The incidents have occurred in the past few weeks, prompting the alert.
“There was certainly no contact, there was no aggression on the part of the wolves,” said Steve Michel, human/wildlife conflict specialist with Banff National Park, “but all of these are incidents that concern us.”
The encounters come after several high-profile scenes involving the same wolf pack that has been spending time around the Banff townsite since last summer — including a dramatic takedown of an elk on the railway overpass near Banff.
Michel said it’s not an issue when the wolves hunt prey such as elk or deer, because they are acting naturally.
They did, however, start to get concerned in January when the wolves were observed eating garbage in the Johnston Canyon parking lot — and he said the incidents in the past month have only increased concerns about the pack’s habituation.
“We’ve had wolves sighted on the Tunnel Mountain trail in the middle of the day,” said Michel.
“We’ve had a wolf following a person with a dog along the Bow River, we’ve had wolves come in close proximity to people in areas along the golf course.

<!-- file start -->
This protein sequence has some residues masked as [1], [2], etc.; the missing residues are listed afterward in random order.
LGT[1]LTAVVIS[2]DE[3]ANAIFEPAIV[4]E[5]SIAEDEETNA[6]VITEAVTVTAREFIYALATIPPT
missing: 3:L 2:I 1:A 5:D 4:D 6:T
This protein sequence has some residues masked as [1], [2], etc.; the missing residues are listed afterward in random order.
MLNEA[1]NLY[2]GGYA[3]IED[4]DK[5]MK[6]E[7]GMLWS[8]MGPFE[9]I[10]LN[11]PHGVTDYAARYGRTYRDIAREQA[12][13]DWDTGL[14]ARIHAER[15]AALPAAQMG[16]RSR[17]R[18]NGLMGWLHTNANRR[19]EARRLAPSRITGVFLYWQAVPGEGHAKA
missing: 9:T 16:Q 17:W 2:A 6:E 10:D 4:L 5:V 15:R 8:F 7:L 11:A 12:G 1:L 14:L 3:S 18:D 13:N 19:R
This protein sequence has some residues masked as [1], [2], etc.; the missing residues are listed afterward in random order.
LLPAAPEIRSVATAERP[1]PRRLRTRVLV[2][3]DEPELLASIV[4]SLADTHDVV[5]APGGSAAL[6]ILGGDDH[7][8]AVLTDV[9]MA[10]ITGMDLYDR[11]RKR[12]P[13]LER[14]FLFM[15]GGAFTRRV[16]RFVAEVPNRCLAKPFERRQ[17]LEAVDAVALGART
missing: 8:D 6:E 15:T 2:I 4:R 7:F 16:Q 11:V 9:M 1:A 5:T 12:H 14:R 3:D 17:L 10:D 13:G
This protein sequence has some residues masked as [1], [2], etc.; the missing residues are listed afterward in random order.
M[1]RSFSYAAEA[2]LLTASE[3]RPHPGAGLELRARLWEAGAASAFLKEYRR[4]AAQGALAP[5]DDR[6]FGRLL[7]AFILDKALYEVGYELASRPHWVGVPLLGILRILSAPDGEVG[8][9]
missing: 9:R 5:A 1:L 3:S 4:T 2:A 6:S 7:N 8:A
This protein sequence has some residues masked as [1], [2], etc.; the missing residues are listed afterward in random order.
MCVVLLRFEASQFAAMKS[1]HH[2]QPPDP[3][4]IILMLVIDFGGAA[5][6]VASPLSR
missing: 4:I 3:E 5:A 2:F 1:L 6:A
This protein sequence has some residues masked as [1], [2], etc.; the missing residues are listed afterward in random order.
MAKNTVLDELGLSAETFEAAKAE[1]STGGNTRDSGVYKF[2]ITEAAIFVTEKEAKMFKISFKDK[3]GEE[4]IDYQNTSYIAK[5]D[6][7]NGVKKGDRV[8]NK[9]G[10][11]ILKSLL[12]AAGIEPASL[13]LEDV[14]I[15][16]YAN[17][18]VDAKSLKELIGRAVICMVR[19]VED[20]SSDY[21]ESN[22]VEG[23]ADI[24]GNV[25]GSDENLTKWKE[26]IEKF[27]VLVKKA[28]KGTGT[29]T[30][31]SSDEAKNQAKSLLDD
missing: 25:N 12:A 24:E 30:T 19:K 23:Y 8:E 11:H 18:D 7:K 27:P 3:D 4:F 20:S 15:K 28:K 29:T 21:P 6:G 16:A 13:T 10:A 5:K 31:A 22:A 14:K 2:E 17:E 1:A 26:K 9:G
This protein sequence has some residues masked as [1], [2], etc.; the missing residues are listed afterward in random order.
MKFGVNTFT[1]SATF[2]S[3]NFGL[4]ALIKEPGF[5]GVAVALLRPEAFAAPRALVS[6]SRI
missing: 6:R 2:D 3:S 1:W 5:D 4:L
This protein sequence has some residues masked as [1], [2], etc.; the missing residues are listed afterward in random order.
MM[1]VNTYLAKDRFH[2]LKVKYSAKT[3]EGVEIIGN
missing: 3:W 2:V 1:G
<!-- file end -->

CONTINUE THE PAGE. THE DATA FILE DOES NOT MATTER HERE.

“We had a wolf approach a cyclist on the weekend that was having a break along the Bow Valley Parkway and then when she got nervous and pedalled away, that wolf and a couple other wolves loped behind her for a short distance.”
Some of the workers involved with the AltaLink power line replacement have also been approached by the wolf pack.
Michel said the incidents provide a timely reminder to people to brush up on how to be safe around wildlife in the national park as the bears continue to emerge from their dens.
Bear spray can also be used if a wolf shows any aggression.
“Wolf attacks on humans are very rare,” said Michel.
“Wolf attacks on dogs are not rare — they are somewhat common — so people need to be really cautious of their pets and keep a close eye on small children that might be perceived as prey.”